2017 Gavgani AM, Nesbitt KV, Blackmore KL, Nalivaiko E, 'Profiling subjective symptoms and autonomic changes associated with cybersickness', Autonomic Neuroscience, 203 41-50 (2017) [C1]
DOI 10.1016/j.autneu.2016.12.004
Citations Scopus - 51Web of Science - 39
Co-authors Eugene Nalivaiko, Keith Nesbitt, Karen Blackmore
2017 Gavgani AM, Hodgson DM, Nalivaiko E, 'Effects of visual flow direction on signs and symptoms of cybersickness', PLOS ONE, 12 (2017) [C1]
DOI 10.1371/journal.pone.0182790
Citations Scopus - 29Web of Science - 27
Co-authors Deborah Hodgson, Eugene Nalivaiko
2013 Dogrusoz YS, Gavgani AM, 'Genetic algorithm-based regularization parameter estimation for the inverse electrocardiography problem using multiple constraints', MEDICAL & BIOLOGICAL ENGINEERING & COMPUTING, 51 367-375 (2013)
DOI 10.1007/s11517-012-1005-6
Citations Web of Science - 7
Show 2 more journal articles

Research Projects

A biometrically enabled training solution for the measurement of cognitive overload and threat perception 2019 - 2021

Cognitive load can be defined in a number of ways but is most intuitively understood as the ability of an individual to process information presented to them within a given timeframe. When a decision maker can comfortably process the information provided to them within a given timeframe, cognitive load would be considered low.  In contrast, as the amount of information increases, or the time available to make a decision decreases, or both occur at the same time, cognitive load would increase. For every decision maker, there is a critical point where cognitive load increases to an extent at which no further information can be effectively processed or considered.   When a decision maker has arrived at the critical point where cognitive load reaches its maximum level, a problematic secondary phenomenon develops, which is the loss of a situational awareness.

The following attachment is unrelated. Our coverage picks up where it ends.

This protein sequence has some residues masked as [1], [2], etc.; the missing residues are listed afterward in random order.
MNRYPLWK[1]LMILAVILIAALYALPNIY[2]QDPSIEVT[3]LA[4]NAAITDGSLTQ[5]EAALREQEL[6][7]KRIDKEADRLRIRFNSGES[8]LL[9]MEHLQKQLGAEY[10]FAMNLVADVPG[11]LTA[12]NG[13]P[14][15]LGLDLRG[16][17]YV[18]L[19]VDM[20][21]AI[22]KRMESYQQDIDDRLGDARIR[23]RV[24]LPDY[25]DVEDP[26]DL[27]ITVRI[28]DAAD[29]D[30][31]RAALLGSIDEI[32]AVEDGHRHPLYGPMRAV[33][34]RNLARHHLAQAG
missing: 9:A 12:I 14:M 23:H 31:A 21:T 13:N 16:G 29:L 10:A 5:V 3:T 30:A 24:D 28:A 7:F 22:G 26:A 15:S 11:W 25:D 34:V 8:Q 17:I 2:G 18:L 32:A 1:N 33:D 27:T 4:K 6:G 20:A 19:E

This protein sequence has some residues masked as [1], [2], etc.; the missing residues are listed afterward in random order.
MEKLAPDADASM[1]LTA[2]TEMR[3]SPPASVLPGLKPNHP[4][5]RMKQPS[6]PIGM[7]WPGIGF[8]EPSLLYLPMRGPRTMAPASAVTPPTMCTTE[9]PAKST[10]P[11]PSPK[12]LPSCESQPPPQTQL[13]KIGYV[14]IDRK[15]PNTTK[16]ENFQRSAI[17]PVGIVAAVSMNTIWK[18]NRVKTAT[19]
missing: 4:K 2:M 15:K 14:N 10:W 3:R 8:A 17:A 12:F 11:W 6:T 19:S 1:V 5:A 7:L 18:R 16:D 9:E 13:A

In this research study our primary objective is to demonstrate that cognitive overload can be identified objectively. We will achieve this by developing a real-time mental workload monitoring system. 

Is vestibular masking effective in reducing cybersickness 2019 -


Dr Alireza Mazloumi Gavgani


Senior Project Coordinator
School of Biomedical Sciences and Pharmacy
College of Health, Medicine and Wellbeing

Senior Project Coordinator
School of Information and Physical Sciences
College of Engineering, Science and Environment

Contact Details

Email alireza.mazloumigavgani@newcastle.edu.au
Phone (02) 405 53253
Mobile NA
Fax NA


Room MS317
Building Medical sciences